Concrete slabs not only provide a durable and decorative interior flooring surface, they can also serve as a giant radiant heat source. Called hydronic heating systems, radiant-heated floors employ embedded tubing in concrete and circulate warm water throughout the building. Radiant heat from the floor develops a more comfortable heating profile for the occupants than forced-air heat. In-slab hydronic heaters heat from the floor up, providing heat to the living space rather than the air towards the ceiling. Because the heat profile is more efficient, thermostats can be set lower to save energy costs. Hydronic heaters are thus more comfortable and more efficient.

Installation of these systems is relatively simple. Elastomeric, plastic, or copper tubes are distributed along the subgrade or elevated slab form. Insulation is provided to the edges of the slab and footing – an important step to reduce the heat loss. The tubing layout is secured and concrete can be poured. The heat source can be any boiler, water heater, or solar collector to provide a warm water source. Pumps and manifolds to exchange the circulated water are located in an accessible location. Most hydronic system manufacturers have computer programs to design the layout of the tubing system as well as for calculation of heat loss.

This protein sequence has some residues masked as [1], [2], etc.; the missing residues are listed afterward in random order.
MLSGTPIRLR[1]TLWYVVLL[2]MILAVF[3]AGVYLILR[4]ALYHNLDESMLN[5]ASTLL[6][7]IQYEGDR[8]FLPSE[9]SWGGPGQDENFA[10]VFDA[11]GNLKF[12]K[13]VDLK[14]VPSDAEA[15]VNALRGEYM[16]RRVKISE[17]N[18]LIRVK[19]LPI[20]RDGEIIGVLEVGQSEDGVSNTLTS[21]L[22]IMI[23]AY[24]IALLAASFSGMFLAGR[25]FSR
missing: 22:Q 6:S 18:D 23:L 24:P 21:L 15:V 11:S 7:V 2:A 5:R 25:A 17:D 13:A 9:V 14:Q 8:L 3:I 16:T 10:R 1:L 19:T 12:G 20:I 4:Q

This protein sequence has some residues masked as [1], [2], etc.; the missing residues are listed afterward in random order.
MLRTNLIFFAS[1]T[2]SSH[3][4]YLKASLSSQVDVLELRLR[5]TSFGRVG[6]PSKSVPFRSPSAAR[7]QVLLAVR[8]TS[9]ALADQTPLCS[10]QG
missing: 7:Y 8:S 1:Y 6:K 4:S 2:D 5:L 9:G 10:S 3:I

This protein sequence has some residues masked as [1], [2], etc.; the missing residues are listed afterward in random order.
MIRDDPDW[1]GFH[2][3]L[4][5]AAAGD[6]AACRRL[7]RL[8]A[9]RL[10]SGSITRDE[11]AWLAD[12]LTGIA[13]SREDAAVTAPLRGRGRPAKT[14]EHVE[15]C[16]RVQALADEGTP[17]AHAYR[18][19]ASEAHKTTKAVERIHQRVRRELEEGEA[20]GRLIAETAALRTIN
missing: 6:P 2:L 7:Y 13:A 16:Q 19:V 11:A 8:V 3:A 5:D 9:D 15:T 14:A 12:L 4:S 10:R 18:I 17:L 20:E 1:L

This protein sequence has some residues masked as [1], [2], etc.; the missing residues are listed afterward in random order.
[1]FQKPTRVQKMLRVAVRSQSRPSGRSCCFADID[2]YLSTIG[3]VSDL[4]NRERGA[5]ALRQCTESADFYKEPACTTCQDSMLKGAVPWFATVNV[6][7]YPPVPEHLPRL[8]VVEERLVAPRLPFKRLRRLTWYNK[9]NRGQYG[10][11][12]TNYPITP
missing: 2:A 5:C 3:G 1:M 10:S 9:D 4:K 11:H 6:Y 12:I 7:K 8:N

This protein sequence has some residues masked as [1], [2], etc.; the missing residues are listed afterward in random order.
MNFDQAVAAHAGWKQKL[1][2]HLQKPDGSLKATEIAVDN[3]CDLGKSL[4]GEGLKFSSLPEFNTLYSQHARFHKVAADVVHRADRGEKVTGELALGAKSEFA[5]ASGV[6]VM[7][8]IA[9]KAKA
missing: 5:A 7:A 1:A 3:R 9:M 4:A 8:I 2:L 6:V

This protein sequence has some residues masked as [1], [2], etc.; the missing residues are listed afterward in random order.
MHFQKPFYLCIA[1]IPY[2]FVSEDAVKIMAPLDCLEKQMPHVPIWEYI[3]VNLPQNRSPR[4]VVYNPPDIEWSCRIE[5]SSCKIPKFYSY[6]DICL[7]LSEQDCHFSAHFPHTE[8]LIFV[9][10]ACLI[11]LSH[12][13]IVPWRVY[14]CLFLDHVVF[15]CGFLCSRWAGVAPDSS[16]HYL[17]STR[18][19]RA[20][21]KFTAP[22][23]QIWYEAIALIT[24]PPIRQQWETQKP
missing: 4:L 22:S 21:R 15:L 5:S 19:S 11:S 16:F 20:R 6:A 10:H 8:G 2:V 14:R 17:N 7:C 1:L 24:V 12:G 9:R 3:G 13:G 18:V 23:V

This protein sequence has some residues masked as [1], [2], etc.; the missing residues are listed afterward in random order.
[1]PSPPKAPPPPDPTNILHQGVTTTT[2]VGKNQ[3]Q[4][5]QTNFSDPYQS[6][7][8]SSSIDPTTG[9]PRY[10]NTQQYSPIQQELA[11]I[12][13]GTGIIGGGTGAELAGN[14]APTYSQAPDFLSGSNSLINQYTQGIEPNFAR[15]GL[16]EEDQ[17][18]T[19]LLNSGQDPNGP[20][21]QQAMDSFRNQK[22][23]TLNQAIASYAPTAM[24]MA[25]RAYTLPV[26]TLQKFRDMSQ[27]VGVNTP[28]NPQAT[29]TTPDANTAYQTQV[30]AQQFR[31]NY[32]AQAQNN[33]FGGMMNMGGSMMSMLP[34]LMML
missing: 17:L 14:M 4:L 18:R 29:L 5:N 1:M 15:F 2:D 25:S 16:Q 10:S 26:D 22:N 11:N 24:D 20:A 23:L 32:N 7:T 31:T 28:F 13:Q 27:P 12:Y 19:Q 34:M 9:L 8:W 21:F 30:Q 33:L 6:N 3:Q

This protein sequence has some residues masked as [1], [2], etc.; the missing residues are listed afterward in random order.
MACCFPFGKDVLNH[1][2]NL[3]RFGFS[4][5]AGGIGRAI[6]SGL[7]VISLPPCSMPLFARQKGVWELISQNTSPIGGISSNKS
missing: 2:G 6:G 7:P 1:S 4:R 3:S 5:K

Concrete for these systems is essentially satisfied by building code requirements for strength and durability of the slab. As long as the tubing is protected during placement and a two inch clear cover of concrete is maintained, slab construction carried out as if no tubing were present. It is suggested that the tubes be charged with water during placement to avoid crushing. In addition, if metal tubing is used, maintaining separation between the tube and any metal reinforcement is necessary.

See more at Concrete Floors on Ground, EB075, or Radiant Heat with Concrete, "Concrete Technology Today." PCA, April 1997.